May 6, 2022
MANILA – Expensive oil and high food prices made consumers shell out nearly P5 more in April for goods they bought for only P100 during the same month last year, as inflation jumped to a 40-month-high of 4.9 percent last month.
National Statistician Dennis Mapa on Thursday (May 5) reported that the rate of year-on-year increase in prices of basic commodities last April was the highest since the 5.2 percent posted in December 2018.
So far this year, headline inflation averaged 3.7 percent, but the Bangko Sentral ng Pilipinas (BSP) expects the rate to average 4.3 percent — above the 2 to 4 percent target range of manageable price hikes — as Vladimir Putin’s destruction of Ukraine sent fuel and commodity price soaring. The Philippines is a net importer not only of oil, but also of many merchandise items.
Philippine Statistics Authority (PSA) data showed that nationwide price levels last month were 1-percent higher than in March.
Mapa said price increases in food and non-alcoholic beverages quickened to 3.8 percent year-on-year in April from 2.6 percent last March mainly due to more expensive fish, meat and vegetables.
Food inflation alone rose 4 percent last month, up from 2.8 percent in March as flour, oils, as well as sugar prices also picked up.
Transport inflation was also a faster 13 percent than March’s 10.3 percent on the back of an 83.7-percent jump in diesel prices; 43-percent increase in gasoline prices; as well as 13.6-percent higher sea transport fares as a result of expensive oil, Mapa said.
Costly gas also spilled over to utilities or what the PSA lumped together as housing, water, electricity, gas, and other fuels basket of goods and services in the consumer price index (CPI). LPG, for instance, was 33.4-percent more expensive than in April 2021, while electricity costs increased 19.5 percent.
High inflation now threatens the economy as it would temper consumer spending at a time when economic growth engines were just recovering from the slump wrought by the prolonged COVID-19 pandemic.
Last week, the Washington-based multilateral lender World Bank warned that elevated global prices could spill over until 2024.
But Socioeconomic Planning Secretary Karl Kendrick Chua, the country’s chief economist, on Thursday assured that the government was trying to address high consumer prices, mainly by importing more food and distributing targeted subsidies to the most vulnerable sectors.
“World commodity prices remain high as a consequence of the ongoing Russia-Ukraine war. The impact is felt domestically not just on food and basic goods but also on transport and utilities,” Chua said.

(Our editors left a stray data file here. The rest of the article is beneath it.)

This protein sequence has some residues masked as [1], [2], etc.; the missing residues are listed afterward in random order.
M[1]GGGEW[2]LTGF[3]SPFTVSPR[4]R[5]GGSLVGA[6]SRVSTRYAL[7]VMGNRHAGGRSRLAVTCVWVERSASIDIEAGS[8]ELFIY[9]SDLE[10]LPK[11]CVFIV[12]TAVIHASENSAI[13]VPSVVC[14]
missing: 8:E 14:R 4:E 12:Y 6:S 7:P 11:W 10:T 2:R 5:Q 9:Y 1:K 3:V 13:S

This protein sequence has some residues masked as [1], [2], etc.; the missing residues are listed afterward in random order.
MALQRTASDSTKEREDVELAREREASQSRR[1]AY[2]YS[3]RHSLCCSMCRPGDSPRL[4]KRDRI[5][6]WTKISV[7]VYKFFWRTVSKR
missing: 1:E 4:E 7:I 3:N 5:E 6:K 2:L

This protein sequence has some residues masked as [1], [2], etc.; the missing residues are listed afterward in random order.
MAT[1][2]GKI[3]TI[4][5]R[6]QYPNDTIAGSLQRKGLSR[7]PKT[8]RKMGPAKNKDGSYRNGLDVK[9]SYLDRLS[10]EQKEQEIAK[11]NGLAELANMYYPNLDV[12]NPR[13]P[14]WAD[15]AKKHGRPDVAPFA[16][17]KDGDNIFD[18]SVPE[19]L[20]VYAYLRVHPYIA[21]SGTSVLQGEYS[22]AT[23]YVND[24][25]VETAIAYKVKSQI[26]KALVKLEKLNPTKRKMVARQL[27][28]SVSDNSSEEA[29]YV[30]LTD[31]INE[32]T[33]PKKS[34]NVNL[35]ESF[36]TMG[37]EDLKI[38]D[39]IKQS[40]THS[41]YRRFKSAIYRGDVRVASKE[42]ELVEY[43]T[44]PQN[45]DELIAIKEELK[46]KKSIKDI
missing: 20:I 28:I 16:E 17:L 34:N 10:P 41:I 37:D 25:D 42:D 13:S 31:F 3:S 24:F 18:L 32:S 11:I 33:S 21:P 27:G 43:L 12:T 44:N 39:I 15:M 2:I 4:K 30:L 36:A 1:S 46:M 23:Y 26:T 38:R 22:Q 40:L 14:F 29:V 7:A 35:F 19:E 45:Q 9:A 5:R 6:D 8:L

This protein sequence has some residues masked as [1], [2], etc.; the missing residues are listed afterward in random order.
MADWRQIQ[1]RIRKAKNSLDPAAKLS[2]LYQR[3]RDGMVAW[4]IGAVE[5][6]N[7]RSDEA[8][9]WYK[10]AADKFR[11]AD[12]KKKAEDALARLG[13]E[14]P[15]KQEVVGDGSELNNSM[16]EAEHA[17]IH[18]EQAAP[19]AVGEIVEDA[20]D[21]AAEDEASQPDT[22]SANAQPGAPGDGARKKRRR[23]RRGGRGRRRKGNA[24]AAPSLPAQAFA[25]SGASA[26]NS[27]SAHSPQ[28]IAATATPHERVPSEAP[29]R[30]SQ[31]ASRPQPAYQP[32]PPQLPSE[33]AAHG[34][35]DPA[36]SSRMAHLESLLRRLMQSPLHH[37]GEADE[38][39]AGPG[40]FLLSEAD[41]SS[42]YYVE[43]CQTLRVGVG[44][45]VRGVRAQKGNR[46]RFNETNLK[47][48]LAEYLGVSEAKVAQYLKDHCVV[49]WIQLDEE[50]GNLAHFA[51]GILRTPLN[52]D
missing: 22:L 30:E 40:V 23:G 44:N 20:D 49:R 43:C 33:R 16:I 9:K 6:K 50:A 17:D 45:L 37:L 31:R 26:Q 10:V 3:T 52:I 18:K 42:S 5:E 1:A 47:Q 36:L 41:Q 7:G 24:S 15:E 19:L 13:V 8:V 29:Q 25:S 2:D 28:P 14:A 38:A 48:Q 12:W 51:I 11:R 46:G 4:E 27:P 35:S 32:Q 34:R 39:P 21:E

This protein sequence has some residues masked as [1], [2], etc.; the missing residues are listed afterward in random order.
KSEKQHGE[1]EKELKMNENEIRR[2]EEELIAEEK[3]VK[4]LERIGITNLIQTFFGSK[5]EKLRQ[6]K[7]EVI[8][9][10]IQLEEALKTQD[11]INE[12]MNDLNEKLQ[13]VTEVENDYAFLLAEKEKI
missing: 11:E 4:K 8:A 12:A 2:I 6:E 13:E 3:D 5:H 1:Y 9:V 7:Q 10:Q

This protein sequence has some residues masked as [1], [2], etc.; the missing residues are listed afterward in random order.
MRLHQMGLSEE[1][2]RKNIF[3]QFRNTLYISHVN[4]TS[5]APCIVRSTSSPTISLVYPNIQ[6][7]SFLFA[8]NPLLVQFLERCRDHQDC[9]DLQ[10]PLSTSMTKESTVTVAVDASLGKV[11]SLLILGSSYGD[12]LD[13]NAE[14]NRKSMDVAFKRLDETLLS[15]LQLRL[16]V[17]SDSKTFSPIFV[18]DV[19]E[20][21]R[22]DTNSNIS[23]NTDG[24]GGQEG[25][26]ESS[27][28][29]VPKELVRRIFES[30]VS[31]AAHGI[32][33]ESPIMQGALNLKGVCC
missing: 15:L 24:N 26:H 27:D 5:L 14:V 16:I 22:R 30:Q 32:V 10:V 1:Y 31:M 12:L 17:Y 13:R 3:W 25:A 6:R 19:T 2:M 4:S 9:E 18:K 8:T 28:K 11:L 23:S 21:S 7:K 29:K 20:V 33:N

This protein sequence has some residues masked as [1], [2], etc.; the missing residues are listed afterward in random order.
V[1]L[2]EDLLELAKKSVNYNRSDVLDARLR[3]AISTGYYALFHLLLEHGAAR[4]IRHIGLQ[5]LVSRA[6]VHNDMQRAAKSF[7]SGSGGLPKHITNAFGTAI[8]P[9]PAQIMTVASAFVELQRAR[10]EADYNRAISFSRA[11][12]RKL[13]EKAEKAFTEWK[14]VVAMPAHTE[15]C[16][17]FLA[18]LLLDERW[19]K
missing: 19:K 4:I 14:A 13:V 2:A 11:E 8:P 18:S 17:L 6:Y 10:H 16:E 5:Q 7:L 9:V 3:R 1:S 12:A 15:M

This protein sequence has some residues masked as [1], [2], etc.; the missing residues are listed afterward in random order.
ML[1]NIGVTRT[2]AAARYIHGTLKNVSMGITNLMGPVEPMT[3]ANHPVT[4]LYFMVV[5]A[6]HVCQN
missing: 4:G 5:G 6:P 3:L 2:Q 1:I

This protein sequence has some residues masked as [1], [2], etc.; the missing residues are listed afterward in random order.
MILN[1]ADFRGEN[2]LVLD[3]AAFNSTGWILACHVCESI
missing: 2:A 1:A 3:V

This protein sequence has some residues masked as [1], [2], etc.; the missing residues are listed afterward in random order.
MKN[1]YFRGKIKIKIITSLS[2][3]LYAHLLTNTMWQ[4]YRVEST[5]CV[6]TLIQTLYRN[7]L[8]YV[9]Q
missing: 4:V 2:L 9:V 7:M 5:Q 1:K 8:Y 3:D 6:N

“To address this, we have put in place a comprehensive set of interventions for all affected sectors,” said Chua, who also heads the state planning agency National Economic and Development Authority (Neda).
Chua noted that public utility vehicle (PUV) drivers, agricultural producers, as well as the bottom 50-percent income households will receive dole outs.
He said as of April 30 at least 180,000 public transport drivers and operators had already received P6,500 in fuel subsidy through the “Pantawid Pasada” program.
The Department of Energy, he added, also continues efforts to get P1 to P4 per liter discounts from oil firms for public transport, Chua said. The Department of Agriculture, he said, continues to implement a fuel subsidy program for 158,730 corn farmers and fisherfolk.
The government will distribute a total of P47.5 billion in financial assistance to sectors most vulnerable to oil price hikes. President Rodrigo Duterte’s economic team had stood firm that targeted subsidies and not oil excise tax suspension would ease inflation risks brought about by Putin’s aggression in Ukraine.
Also, Chua reiterated the Economic Development Cluster’s (EDC) earlier recommendation to Duterte to extend importation of more pork and rice at lower duties by extending two executive orders (EOs) issued last year. He also pitched for increasing coal and corn imports also at slashed tariff rates.
“The EDC also recommended importing more wheat and producing more cassava as feeds substitute to augment the alternatives for corn,” Chua said.
“The government is accelerating the implementation of these interventions to temper the impact of inflation and rising prices. In the meantime, as we shift more areas in the country to alert level 1, we expect to accelerate our recovery and increase our economy’s resilience from external shocks,” according to Chua.